Disadaptation loss of consciousness occurs when an individual stays in a hot room, in an environment with low or high oxygen content.

Cardiogenic syncope occurs due to cardiac pathology, for example, in case of valvular disease, insufficient blood release, arrhythmias.

A sudden loss of somatogenic consciousness is associated with dysfunction of some organs. Therefore, it can be cardiogenic, hypoglycemic, anemic, and respiratory.

Anemic syncope occurs as a consequence of significant blood loss, in particular, quantitatively the loss of red blood cells, which are the main carriers of O2.

Hypoglycemic unconsciousness is observed in a situation of sudden rapid decline in blood sugar, which is the main nutrient element of the brain.

Respiratory syncope is caused by a disorder of the respiratory system.

The weakness of the loss of consciousness of extreme genesis occurs due to the influence of various external factors. It happens:

- intoxication, inhalation of various toxic gases;

- medical, due to the reception of pharmacopoeial agents that reduce the tone of the capillaries;

- hyperbaric, due to the high pressure in the respiratory system due to the increased figures of atmospheric pressure;

Fainting and loss of consciousness, what is the difference

Both of these phenomena are not uncommon, but it is rather difficult for an unprepared person to determine whether an individual fainted or lost consciousness. The average man in the street does not have the proper knowledge, so he cannot notice the difference between fainting and loss of consciousness.

So, fainting is called a sudden, short-term loss of mind, due to transient insufficiency of the capillaries of the brain. In other words, the brain feels the lack of oxygen due to poor blood flow. The described state comes as a result of the sudden onset of oxygen starvation. It is accompanied by the depression of reflexes, a decrease in the frequency of myocardial contractions, a decrease in pressure.

Loss of consciousness is a prolonged disorder in which there is a lack of reflexes and inhibition of the ganglionic nervous system. The violation in question is dangerous for the possibility of going into a coma.

Below are the main characteristics of loss of consciousness and fainting.

Absolutely all individuals can fall into the state of syncope or syncope, without regard to their age differences, gender, and physical condition. Short fainting occurs more often when frightened, in a stuffy room due to lack of air, during menstruation, during gestation, with a sudden decrease in pressure, due to overdose of drugs or abuse of alcohol-containing liquids, during excessive exercise, fasting or improper diet. Each of these factors provokes the outflow of blood from the brain tissue, which causes short-term oxygen starvation of neurons.

The main signs of syncope (fainting) are the following: slight mental confusion, noise arising in the ears, yawning, dizziness, cooling of the extremities, blanching or blueness of the dermis, excessive sweating, reduced muscle tension, nausea, pressure drop, unpleasant sensation in the mouth, dilated pupils . Falling into a faint state looks from the outside as if a person is gradually sinking to the floor. Disconnection of consciousness does not occur instantly and can last up to 120 seconds.

Loss of consciousness is a long-term syncope occurring due to a strong oxygen deficiency in brain cells.

Among the factors leading to the considered infringement, are the following: impaired blood flow through the capillaries caused by thrombosis, arrhythmias, narrowing the lumen of blood capillaries, embolism, venous congestion, lack of cardiac output, a decrease in the sugar concentration, an overdose of insulin, epilepsy, brain concussion, pathologies of the nervous system, chronic illnesses of the pulmonary system, osteochondrosis of the cervical segment, intoxication of the body with various toxic agents such as: nicotine, carbon monoxide, pirtosoderzhaschie substances.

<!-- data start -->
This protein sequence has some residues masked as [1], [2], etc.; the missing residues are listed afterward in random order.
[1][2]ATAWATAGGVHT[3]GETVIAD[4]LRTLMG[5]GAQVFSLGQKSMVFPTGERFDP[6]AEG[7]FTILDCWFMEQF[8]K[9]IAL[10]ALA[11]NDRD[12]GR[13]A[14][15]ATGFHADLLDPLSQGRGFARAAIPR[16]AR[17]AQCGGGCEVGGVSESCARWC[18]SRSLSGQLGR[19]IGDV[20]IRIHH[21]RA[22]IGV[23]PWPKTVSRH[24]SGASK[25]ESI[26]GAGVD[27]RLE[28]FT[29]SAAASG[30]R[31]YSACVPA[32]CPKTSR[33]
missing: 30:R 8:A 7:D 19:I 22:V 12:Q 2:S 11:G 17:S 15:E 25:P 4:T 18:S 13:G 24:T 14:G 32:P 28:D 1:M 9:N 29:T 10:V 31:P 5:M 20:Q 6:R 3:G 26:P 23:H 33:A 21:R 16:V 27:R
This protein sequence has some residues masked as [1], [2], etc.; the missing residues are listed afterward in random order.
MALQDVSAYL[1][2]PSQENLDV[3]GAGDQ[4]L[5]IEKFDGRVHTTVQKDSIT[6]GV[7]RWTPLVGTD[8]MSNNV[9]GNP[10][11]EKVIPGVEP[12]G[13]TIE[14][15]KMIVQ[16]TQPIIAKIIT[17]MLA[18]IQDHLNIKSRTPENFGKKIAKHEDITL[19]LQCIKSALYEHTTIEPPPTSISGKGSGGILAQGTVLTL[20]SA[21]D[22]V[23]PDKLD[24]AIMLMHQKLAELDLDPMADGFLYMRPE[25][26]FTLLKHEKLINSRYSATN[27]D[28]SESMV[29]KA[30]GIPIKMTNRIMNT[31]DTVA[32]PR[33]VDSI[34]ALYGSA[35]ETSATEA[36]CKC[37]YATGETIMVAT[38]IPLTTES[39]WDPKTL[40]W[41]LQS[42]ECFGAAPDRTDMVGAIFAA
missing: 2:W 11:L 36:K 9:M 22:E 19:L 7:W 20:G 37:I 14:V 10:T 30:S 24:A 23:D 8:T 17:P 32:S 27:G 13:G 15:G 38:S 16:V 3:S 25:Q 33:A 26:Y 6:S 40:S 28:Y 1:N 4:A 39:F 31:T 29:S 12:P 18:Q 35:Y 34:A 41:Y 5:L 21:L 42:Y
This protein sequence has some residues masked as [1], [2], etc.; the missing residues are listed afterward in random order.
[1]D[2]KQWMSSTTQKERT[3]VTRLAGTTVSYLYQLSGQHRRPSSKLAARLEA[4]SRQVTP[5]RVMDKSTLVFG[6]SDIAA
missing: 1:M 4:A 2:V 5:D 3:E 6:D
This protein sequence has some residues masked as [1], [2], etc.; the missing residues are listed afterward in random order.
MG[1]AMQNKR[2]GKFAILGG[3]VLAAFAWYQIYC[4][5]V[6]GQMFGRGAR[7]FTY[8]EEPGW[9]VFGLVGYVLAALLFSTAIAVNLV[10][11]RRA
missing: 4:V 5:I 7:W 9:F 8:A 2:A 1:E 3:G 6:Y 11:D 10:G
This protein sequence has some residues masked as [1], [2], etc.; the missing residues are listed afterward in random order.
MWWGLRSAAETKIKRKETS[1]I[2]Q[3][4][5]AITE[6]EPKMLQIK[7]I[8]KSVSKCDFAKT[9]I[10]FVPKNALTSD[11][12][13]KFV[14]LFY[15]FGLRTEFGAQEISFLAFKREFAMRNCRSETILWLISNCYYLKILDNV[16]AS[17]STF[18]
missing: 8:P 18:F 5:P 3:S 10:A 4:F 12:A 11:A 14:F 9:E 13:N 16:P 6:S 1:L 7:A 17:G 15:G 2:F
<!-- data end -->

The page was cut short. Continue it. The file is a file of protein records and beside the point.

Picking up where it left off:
In an unconscious state, the individual lies motionless. It has no reactions to external stimuli, the muscles of the body are relaxed, due to which involuntary urination or an act of defecation is possible, and the sensitivity of the pupils is reduced. Skin cyanosis of the skin, nail cyanosis due to impaired breathing and oxygen deficiency are also noted.

First aid for loss of consciousness

Having noticed that the individual loses consciousness, in the first turn, it is recommended to give first aid and take actions to prevent the occurrence of bruises and head injuries. Then, the etiological factor of the syncope should be eliminated. For example, if an individual has disconnected due to heat, then the room must reduce the temperature by opening the windows. You can try to return the person to consciousness through external stimuli (splashing the face with cold water, patting the cheeks, irritation with ammonia).

Loss of consciousness first aid should rule out commotion and unnecessary fuss. Panic only exacerbates the situation.

If an individual has an ordinary swoon, then the elimination of the factor that gave rise to such a state will quickly return the mind to the person. In a fainting state, loss of consciousness arises from a violation of the blood supply to the brain. Therefore, the restoration of normal blood circulation is the main task of people providing assistance. In order to return the bloodstream to normal, it is necessary to lay the victim. In this case, his body should be placed on the same level with the head. This means that, contrary to popular opinion of ordinary people, it is not necessary to put anything under the head, and even less it should not be thrown back. Since the vascular tone is reduced, then raising the head will lead to an outflow of blood from the brain cells and the restoration of the blood supply to the brain will not happen.